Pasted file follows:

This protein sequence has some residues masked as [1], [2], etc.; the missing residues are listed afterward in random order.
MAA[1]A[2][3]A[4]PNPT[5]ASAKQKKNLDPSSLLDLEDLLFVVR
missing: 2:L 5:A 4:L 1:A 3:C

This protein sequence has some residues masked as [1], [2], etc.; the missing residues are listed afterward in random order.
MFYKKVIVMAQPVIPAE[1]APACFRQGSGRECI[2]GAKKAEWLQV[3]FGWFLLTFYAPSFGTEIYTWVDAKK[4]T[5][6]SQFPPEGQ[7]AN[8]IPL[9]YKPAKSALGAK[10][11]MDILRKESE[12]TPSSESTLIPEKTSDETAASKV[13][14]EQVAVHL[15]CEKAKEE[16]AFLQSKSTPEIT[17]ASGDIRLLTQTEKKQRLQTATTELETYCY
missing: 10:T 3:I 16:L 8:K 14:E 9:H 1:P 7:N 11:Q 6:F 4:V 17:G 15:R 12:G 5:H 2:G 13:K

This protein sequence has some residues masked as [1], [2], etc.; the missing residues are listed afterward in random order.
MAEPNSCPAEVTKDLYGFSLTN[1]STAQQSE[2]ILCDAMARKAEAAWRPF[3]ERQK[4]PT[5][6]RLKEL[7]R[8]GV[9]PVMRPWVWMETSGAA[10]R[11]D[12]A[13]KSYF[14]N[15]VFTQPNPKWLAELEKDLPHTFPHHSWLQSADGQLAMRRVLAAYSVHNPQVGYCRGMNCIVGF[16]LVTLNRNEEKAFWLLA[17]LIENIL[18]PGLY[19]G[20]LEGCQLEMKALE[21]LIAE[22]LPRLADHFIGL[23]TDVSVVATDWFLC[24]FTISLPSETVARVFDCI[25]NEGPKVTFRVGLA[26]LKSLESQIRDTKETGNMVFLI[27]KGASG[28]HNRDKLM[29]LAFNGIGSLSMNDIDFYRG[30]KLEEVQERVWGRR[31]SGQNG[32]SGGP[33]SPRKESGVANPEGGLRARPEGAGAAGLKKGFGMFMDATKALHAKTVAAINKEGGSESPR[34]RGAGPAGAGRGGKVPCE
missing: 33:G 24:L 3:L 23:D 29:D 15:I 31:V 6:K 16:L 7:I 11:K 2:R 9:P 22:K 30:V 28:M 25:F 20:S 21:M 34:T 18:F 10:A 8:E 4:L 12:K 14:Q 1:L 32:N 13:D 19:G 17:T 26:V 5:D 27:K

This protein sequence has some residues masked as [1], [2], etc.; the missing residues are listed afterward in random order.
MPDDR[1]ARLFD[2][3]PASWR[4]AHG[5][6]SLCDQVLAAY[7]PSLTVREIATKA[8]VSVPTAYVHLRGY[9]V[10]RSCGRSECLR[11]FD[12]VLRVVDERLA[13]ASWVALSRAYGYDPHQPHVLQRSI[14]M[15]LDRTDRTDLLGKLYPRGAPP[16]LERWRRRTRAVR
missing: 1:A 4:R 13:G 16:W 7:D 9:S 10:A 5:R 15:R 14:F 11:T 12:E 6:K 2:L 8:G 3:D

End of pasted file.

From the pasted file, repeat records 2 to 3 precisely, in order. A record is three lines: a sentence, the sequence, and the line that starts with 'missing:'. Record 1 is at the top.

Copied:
This protein sequence has some residues masked as [1], [2], etc.; the missing residues are listed afterward in random order.
MFYKKVIVMAQPVIPAE[1]APACFRQGSGRECI[2]GAKKAEWLQV[3]FGWFLLTFYAPSFGTEIYTWVDAKK[4]T[5][6]SQFPPEGQ[7]AN[8]IPL[9]YKPAKSALGAK[10][11]MDILRKESE[12]TPSSESTLIPEKTSDETAASKV[13][14]EQVAVHL[15]CEKAKEE[16]AFLQSKSTPEIT[17]ASGDIRLLTQTEKKQRLQTATTELETYCY
missing: 10:T 3:I 16:L 8:K 14:E 9:H 1:P 7:N 11:Q 6:F 4:V 17:G 15:R 12:G 5:H 2:G 13:K

This protein sequence has some residues masked as [1], [2], etc.; the missing residues are listed afterward in random order.
MAEPNSCPAEVTKDLYGFSLTN[1]STAQQSE[2]ILCDAMARKAEAAWRPF[3]ERQK[4]PT[5][6]RLKEL[7]R[8]GV[9]PVMRPWVWMETSGAA[10]R[11]D[12]A[13]KSYF[14]N[15]VFTQPNPKWLAELEKDLPHTFPHHSWLQSADGQLAMRRVLAAYSVHNPQVGYCRGMNCIVGF[16]LVTLNRNEEKAFWLLA[17]LIENIL[18]PGLY[19]G[20]LEGCQLEMKALE[21]LIAE[22]LPRLADHFIGL[23]TDVSVVATDWFLC[24]FTISLPSETVARVFDCI[25]NEGPKVTFRVGLA[26]LKSLESQIRDTKETGNMVFLI[27]KGASG[28]HNRDKLM[29]LAFNGIGSLSMNDIDFYRG[30]KLEEVQERVWGRR[31]SGQNG[32]SGGP[33]SPRKESGVANPEGGLRARPEGAGAAGLKKGFGMFMDATKALHAKTVAAINKEGGSESPR[34]RGAGPAGAGRGGKVPCE
missing: 33:G 24:L 3:L 23:D 29:D 15:I 31:V 6:K 16:L 7:I 11:K 2:R 9:P 22:K 30:V 28:M 25:F 20:S 21:M 34:T 18:F 10:A 8:E 4:L 12:K 14:Q 1:L 32:N 13:D 19:G 17:T 26:V 5:D 27:K